He died on 14th March 1883 and was buried at Highgate Cemetery in London. His tombstone bears two messages: “Workers of all lands unite”, the final line of ‘The Communist Manifesto’, and “The philosophers have only interpreted the world in various ways – the point however is to change it”, which is from the ‘11th Thesis on Feuerbach’. In his speech at the funeral, Engels referred to Marx as “the greatest living thinker, who has ceased to think”.

‘Das Kapital’

The first volume of ‘Das Kapital’, ‘A Critique of Political Economy’, was published in 1867 and analysed the capitalist process of production. According to Engels: “It is the first work in which the actual relations existing between capital and labour, in their classical form such as they have reached in England, are described in their entirety and in a clear and graphic fashion.”

Volume I begins with an analysis of the idea of commodity production. A commodity is defined as a useful external object, produced for exchange on a market. Thus two necessary conditions for commodity production are the existence of a market, in which exchange can take place, and a social division of labour, in which different people produce different products, without which there would be no motivation for exchange.

“Marx suggests that commodities have both use-value and an exchange-value, initially to be understood as their price,” writes Jonathan Wolff in ‘The Stanford Encyclopaedia of Philosophy’ (2011). “The exchange value can be seen in terms of the labour input required to produce the commodity, or rather, the socially necessary labour, which is labour exerted at the average level of intensity and productivity for that branch of activity within the economy. Thus the labour theory of value asserts that the value of a commodity is determined by the quantity of socially necessary labour time required to produce it.”

Capitalism is distinctive, Marx argues, in that it involves not merely the exchange of commodities, but the advancement of capital, in the form of money, with the purpose of generating profit through the purchase of commodities and their transformation into other commodities which can command a higher price, and thus yield a profit.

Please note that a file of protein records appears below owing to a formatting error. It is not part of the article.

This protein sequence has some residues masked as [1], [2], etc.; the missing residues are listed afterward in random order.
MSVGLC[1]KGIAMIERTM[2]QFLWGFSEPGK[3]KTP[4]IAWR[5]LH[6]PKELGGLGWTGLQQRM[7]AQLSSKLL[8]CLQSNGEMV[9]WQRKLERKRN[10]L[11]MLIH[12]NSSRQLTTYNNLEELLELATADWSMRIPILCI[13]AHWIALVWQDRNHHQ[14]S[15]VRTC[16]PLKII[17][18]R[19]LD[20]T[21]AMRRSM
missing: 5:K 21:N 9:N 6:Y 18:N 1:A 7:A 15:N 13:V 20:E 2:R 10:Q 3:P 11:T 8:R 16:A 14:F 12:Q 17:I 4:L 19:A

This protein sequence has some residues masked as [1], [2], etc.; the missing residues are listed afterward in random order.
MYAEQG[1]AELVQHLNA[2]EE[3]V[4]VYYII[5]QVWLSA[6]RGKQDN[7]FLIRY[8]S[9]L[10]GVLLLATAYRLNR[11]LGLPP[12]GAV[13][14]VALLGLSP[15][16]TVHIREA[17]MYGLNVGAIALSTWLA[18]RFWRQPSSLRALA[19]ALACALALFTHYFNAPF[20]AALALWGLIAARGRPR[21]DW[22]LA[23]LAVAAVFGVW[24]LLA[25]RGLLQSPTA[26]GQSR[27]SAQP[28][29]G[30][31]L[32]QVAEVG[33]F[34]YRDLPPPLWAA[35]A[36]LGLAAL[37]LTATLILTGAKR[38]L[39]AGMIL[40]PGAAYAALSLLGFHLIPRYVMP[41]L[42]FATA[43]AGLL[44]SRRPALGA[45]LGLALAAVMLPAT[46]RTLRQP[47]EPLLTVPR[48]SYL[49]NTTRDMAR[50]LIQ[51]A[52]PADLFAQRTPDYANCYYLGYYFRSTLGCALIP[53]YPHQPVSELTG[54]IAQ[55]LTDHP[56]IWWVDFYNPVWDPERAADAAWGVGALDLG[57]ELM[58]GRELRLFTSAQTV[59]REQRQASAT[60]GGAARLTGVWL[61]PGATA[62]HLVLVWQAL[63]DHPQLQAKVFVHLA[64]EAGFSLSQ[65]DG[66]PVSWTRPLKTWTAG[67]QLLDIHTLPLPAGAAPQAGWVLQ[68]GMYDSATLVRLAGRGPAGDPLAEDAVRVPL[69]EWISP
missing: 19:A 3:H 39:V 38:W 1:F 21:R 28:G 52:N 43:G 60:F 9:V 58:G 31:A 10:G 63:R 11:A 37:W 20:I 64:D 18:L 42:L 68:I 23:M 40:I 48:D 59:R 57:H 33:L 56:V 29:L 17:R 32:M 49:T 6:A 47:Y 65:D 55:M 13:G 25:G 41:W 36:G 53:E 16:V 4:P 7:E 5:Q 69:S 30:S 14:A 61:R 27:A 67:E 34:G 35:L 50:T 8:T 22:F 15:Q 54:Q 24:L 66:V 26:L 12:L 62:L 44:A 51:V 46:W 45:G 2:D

According to Marx, profit is derived from the exploitation of the worker. In setting up conditions of production the capitalist purchases the worker’s labour power – the ability to labour – for the day. The cost of labour power is determined in the same way as the cost of every other. “In this case the value of a day’s labour power is the value of the commodities necessary to keep the worker alive for a day,” explains Wolff. “If such commodities take four hours to produce, then the first four hours of the working day is spent on producing value equivalent to the value of the wages the worker will be paid. This is known as necessary labour. Any work the worker does above this is known as surplus labour, producing surplus value for the capitalist. Surplus value, according to Marx, is the source of all profit.”

In Marx’s analysis labour power is the only commodity which can produce more value than it is worth, and for this reason it is known as variable capital. As industry becomes more mechanised, using more constant capital and less variable capital, the rate of profit ought to fall. For as a proportion less capital will be advanced on labour, and only labour can create value.

In Volume II, he shifts his focus from the sphere of production of commodities to the sphere of circulation. Circulation is crucial to the expansion of capital, for it is only through sale of commodities that produced surplus-value is realised in the form of profit. By raising the issue of economic crisis at a number of points in the text, Marx underscores the problematic nature at the point of interface between capitalist production and exchange. In Volume III Marx makes the prediction that the rate of profit will fall over time, and this is one of the factors which leads to the downfall of capitalism.